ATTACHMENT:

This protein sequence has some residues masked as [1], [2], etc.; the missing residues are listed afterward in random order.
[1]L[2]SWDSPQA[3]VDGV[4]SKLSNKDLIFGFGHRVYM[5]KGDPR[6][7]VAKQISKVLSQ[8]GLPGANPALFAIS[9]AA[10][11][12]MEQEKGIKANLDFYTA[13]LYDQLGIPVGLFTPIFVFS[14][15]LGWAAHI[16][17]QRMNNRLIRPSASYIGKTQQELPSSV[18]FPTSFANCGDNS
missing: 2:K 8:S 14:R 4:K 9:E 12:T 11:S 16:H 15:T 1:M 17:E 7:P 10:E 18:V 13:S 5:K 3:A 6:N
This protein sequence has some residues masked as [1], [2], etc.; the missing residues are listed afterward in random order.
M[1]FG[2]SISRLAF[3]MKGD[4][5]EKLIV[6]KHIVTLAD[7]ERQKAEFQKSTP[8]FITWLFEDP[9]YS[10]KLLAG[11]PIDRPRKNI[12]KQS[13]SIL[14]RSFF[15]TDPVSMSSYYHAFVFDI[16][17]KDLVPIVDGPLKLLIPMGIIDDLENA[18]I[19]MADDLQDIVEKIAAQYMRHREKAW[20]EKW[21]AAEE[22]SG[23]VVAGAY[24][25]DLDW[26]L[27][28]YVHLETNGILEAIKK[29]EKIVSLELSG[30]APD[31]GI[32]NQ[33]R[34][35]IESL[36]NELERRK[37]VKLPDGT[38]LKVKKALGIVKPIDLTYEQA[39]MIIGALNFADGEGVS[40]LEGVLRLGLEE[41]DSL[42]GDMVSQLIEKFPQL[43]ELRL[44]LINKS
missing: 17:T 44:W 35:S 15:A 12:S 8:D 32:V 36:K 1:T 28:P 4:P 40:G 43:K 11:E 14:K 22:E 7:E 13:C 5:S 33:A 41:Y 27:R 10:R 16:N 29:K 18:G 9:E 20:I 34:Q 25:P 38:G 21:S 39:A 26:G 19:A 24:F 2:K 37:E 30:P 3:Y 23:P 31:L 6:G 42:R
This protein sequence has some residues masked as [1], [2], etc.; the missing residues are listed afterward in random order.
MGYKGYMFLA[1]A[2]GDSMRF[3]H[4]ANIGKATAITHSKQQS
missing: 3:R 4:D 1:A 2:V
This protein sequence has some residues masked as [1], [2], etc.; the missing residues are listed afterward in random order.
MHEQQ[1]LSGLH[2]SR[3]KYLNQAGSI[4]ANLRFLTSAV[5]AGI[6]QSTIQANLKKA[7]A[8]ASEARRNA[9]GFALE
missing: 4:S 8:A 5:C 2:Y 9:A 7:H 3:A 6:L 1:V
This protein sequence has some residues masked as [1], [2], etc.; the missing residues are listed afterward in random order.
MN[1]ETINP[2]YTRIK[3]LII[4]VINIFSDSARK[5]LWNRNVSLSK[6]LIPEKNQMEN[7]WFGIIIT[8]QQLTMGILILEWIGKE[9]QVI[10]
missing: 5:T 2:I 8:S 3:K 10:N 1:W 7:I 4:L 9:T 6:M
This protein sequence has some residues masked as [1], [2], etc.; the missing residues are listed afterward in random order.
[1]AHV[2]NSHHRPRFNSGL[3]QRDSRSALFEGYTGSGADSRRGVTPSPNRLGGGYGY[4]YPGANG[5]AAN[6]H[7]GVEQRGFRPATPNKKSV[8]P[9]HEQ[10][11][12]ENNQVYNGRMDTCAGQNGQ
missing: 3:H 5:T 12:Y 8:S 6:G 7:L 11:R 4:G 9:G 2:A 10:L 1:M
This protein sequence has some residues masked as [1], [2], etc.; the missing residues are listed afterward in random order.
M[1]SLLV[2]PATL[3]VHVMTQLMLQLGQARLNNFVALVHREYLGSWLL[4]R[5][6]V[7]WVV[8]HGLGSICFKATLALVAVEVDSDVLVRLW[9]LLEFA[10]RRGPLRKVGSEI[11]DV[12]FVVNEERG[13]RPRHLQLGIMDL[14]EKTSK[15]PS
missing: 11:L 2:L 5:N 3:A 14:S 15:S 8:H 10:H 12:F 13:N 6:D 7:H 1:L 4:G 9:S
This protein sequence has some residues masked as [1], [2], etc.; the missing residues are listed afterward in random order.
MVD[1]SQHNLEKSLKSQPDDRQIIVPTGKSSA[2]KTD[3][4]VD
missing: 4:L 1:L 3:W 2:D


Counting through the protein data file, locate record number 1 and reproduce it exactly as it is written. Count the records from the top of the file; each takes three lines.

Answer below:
This protein sequence has some residues masked as [1], [2], etc.; the missing residues are listed afterward in random order.
[1]L[2]SWDSPQA[3]VDGV[4]SKLSNKDLIFGFGHRVYM[5]KGDPR[6][7]VAKQISKVLSQ[8]GLPGANPALFAIS[9]AA[10][11][12]MEQEKGIKANLDFYTA[13]LYDQLGIPVGLFTPIFVFS[14][15]LGWAAHI[16][17]QRMNNRLIRPSASYIGKTQQELPSSV[18]FPTSFANCGDNS
missing: 2:K 8:S 14:R 4:K 9:E 12:T 11:S 16:H 15:T 1:M 17:E 7:P 10:E 18:V 13:S 5:K 3:A 6:N